It is a strength of trade unionism that it functions as part of a movement for solidarity and justice. That is why strikes are not unpopular; people don’t think the championing of rights is self-serving. They value posties, doctors and train drivers. They know strikes are a gamble not taken lightly and that principles are at stake. They know the miners had right on their side and were trampled for political reasons.
But, if unions are solely motivated by the specific interests of their members, to the exclusion of all other considerations, they cease to be part of a movement and become professional associations. The Police Federation, for example, is not a union.
This isn’t to say that unions shouldn’t fight tooth and nail to defend their members’ rights. Just that, sometimes, other criteria come into play. Nuclear weapons, for example, cannot be seen purely as a source of jobs. If you could convince me that they have any defensive or aesthetic value, I might be reconciled to the billions they cost. But if you just say they keep people in work, I will retort that cracking down on paedophiles poses a risk to workers in the confectionery industry. Or, as Mark Serwotka puts it, ‘It’s like me defending unemployment because it keeps my job centre staff in work.’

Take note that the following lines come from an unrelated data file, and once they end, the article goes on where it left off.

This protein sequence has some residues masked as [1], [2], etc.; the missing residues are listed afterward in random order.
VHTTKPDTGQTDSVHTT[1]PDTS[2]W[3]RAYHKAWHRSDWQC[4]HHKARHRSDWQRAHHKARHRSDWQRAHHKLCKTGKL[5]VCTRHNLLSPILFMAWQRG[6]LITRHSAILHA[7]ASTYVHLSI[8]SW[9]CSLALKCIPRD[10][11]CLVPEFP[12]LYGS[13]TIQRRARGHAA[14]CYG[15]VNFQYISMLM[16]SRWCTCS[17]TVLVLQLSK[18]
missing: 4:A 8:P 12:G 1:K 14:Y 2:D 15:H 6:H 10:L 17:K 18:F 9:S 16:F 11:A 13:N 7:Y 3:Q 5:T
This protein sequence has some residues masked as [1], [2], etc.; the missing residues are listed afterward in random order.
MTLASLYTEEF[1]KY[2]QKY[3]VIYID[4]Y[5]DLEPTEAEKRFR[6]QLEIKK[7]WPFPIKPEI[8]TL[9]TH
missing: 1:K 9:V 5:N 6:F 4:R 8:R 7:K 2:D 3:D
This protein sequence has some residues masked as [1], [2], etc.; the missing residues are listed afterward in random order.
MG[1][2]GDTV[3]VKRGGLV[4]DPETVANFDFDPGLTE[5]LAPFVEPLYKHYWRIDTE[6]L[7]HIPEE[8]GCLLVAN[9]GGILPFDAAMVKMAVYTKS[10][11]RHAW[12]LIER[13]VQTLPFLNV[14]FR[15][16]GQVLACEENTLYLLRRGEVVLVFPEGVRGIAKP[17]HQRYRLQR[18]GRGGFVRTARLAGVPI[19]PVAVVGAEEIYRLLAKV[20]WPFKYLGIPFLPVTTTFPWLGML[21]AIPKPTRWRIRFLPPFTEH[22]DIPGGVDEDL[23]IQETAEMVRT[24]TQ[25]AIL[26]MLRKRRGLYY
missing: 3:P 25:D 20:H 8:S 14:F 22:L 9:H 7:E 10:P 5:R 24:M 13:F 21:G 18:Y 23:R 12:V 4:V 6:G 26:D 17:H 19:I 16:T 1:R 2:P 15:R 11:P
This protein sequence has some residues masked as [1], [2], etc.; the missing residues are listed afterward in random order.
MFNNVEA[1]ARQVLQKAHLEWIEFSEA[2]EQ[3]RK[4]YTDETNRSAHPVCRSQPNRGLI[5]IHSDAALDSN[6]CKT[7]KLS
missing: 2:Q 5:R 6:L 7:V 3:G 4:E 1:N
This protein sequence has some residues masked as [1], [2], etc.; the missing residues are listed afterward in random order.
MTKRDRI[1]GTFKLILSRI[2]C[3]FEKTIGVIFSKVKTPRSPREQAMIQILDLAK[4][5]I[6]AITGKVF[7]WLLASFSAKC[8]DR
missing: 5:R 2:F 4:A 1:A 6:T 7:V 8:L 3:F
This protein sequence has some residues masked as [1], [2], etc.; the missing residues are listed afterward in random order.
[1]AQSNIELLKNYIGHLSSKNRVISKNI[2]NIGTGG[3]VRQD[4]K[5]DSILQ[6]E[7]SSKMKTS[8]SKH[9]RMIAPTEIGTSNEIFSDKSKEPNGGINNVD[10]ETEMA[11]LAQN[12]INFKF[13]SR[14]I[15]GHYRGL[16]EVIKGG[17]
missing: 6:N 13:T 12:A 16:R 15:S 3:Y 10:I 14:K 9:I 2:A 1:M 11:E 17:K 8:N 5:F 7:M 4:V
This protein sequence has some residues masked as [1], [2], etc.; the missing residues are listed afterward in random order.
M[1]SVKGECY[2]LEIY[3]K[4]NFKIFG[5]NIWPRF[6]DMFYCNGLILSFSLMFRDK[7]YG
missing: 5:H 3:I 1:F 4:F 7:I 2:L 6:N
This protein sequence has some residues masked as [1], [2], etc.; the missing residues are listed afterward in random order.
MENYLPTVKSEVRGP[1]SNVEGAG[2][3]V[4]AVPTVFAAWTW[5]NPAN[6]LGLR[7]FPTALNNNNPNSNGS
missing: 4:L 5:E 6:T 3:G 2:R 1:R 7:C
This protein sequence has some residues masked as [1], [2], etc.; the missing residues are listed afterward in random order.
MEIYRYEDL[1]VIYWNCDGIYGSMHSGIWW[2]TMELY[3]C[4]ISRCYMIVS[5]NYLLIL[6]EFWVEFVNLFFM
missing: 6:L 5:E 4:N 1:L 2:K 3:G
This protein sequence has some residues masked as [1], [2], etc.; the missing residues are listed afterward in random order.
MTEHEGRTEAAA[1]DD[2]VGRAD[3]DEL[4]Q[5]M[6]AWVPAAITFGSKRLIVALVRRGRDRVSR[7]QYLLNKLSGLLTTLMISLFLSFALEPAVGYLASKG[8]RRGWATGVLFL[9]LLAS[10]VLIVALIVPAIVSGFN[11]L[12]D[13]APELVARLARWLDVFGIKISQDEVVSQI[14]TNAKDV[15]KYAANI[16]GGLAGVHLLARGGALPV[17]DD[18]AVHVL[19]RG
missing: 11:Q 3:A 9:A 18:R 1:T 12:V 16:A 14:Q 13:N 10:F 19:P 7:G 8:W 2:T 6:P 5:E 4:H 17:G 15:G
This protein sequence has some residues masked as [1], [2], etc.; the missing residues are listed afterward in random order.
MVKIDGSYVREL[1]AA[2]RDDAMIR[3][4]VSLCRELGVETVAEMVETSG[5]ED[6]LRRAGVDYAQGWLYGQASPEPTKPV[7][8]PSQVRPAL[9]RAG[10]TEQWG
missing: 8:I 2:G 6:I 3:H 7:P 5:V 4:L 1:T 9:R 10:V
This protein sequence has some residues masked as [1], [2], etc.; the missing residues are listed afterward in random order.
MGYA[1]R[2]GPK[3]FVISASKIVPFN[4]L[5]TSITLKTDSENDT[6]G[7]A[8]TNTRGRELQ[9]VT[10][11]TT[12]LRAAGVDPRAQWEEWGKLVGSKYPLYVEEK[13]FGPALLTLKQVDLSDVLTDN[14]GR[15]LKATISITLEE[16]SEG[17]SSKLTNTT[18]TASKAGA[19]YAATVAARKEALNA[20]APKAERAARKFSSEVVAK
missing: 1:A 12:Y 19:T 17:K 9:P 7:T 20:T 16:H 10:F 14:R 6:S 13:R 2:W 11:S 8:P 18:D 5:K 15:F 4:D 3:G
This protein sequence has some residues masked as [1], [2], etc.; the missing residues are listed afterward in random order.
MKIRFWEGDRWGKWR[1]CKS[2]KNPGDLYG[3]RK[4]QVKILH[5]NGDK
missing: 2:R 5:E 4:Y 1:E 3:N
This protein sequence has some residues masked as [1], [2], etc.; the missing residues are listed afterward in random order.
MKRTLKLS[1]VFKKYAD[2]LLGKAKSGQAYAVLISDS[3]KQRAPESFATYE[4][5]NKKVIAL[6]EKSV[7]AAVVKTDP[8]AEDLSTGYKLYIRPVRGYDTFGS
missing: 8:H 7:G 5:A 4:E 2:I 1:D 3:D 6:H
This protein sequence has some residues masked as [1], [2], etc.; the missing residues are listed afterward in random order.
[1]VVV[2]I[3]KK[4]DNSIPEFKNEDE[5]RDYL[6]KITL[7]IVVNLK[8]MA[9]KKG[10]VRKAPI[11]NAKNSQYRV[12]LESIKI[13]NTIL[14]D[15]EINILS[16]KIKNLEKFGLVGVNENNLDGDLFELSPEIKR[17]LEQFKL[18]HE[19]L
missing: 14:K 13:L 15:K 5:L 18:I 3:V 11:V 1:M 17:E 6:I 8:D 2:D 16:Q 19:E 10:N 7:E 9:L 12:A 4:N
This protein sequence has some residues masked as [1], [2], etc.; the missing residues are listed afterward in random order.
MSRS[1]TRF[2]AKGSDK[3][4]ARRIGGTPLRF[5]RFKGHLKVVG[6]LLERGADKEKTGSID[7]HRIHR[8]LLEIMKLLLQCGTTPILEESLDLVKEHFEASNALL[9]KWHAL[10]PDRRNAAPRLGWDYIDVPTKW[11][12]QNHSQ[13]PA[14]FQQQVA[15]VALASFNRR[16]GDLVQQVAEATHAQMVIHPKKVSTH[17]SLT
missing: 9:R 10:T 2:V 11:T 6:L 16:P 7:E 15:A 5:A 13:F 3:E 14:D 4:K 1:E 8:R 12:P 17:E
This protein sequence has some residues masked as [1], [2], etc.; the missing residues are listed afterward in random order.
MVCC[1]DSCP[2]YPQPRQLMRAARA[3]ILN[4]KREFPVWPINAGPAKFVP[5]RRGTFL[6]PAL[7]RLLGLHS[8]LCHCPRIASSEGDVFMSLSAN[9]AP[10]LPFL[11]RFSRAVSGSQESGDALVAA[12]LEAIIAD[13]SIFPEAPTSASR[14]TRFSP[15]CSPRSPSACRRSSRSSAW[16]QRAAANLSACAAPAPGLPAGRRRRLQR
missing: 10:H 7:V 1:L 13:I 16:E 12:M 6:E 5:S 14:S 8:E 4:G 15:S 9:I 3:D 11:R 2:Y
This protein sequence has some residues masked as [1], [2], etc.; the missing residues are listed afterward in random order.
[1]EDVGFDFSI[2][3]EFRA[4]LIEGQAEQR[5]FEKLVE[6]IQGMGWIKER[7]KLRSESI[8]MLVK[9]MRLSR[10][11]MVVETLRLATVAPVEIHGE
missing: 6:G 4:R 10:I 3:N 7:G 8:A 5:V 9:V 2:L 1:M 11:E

I’m not being glib about people whose livelihoods are tied up in Trident. It sometimes occurs to me that, if we had the kind of government I long for, I’d be out of work myself. But that kind of government would have the money to retrain people, because it wouldn’t waste it on weapons of mass destruction.
We could make millionaires of all those employed on Trident and still have money left over to turn Faslane into affordable housing.